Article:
Alain Peyrefitte, who has died aged 74, was the confidant and chronicler of President De Gaulle. He was also a minister in later Gaullist governments, and a distinguished writer and journalist in France.
The son of schoolteachers in the Aveyron department, he gained a place at the Ecole Normale Superieure in Paris, and then at the Ecole Nationale d'Administration. As a civil servant at the foreign ministry he served on the United States desk, at the French embassies in Bonn and Poland, and with the Council of Europe.
With the collapse of the fourth republic and the coming to power of General de Gaulle in 1958, Peyrefitte decided to enter politics. He was elected deputy for Provins, south-east of Paris, standing for the Gaullist party of that time, the Union for the New Republic (UNR), and reinforced his position in 1965 by becoming mayor of Provins, positions he held for more than 30 years.
Peyrefitte first became a minister in April 1962, in the information service, overseeing the reception of French settlers who had left Algeria after the former colony's independence. In December that year, he became minister for information, a post he held until January 1966. He had made the acquaintance of the general in 1959. As a new deputy, he was called to the Elysee palace and questioned about public opinion in his constituency, and then asked to write a pamphlet explaining de Gaulle's ideas on Europe. Though this work never saw the light of day, possibly through its mention of "federalism", Peyrefitte was soon accepted in de Gaulle's circle, and invited to attend social occasions. He took note of all his conversations with the general - at some 300 meetings - and of all de Gaulle's cabinet pronouncements. It was these records that he started to publish as C'etait de Gaulle, after keeping them private for some 30 years. Two volumes appeared in 1994 and 1997, and a third should be published shortly.
During the Algerian negotiations, de Gaulle suggested to Peyrefitte that he write a short book on whether the country should be partitioned. The work attracted criticism from other ministers; he sent a copy to de Gaulle, who responded with a note of thanks - but made no mention of the fact that the book had been written at his request.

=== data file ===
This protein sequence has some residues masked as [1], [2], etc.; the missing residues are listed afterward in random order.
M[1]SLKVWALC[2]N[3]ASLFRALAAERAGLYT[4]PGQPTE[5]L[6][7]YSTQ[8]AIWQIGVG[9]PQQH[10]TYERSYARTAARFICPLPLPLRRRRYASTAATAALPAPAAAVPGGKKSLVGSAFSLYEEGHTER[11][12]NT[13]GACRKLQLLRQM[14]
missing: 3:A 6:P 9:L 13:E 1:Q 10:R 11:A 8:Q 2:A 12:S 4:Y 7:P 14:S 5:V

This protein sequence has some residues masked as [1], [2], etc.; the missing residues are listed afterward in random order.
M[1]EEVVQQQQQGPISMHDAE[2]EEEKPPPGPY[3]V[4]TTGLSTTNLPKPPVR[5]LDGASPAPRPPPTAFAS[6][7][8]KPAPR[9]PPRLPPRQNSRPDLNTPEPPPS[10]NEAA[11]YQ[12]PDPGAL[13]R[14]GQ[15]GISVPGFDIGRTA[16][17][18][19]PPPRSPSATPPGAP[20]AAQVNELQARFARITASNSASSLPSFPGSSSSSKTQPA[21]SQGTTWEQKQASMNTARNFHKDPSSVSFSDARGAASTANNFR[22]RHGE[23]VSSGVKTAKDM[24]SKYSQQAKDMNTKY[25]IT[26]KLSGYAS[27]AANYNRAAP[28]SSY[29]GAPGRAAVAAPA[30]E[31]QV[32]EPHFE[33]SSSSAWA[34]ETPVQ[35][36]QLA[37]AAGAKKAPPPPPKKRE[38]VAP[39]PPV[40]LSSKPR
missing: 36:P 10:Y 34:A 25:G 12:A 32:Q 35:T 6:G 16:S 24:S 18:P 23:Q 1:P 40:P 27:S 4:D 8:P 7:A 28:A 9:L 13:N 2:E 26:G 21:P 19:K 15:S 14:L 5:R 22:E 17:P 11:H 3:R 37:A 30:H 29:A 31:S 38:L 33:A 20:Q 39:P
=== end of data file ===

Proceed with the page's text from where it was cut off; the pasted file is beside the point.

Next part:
As minister for information, Peyrefitte was described as the general's eyes and ears. But other ministers suspected that they did not always figure favourably in Peyrefitte's accounts of events. There was satisfaction in some quarters at what appeared to be Peyrefitte's downfall in 1968. As minister for education, he appeared to have been taken totally by surprise by the student revolt of May 1968. Like other ministers, he was overwhelmed by the intensity and size of the movement - but the responsibility was held to be his. It was said that, having surrounded himself with university rectors and deans, it had been easier to avoid fundamental reforms. De Gaulle seems to have agreed, and he accepted Peyrefitte's resignation on May 28 1968.
Peyrefitte remained in politics, taking on a number of party responsibilities and ministerial posts under Pompidou and Giscard d'Estaing, when he became minister for justice, 1977-81. He remained unpopular, refusing to follow Jacques Chirac in his opposition to Giscard d'Estaing, and appearing to be a hard minister, who maintained the death penalty and favoured heavy prison sentences.
Ironically, Peyrefitte's reputation as a writer grew during this period. He wrote an important article on China in Le Monde, and followed this with the highly successful book Quand la Chine s'eveillera, le monde tremblera (When China Wakes Up, The World Will Tremble, 1973), which ran to several editions and was followed by other books on China. In 1976, he published Le Mal Francais (in its English translation, The Trouble With France), an essay on the sickness of French politics, society and attitudes. He was elected to the Academie Francaise in 1977. Francois Mitterrand's election victory in 1981 ended Peyrefitte's political career. Two years later he became president of the editorial committee of Le Figaro, and his articles and books on French politics continued to receive serious attention.
He is survived by his wife Monique, a son and four daughters.
Alain Peyrefitte, politician and writer, born August 26 1925; died November 27 1999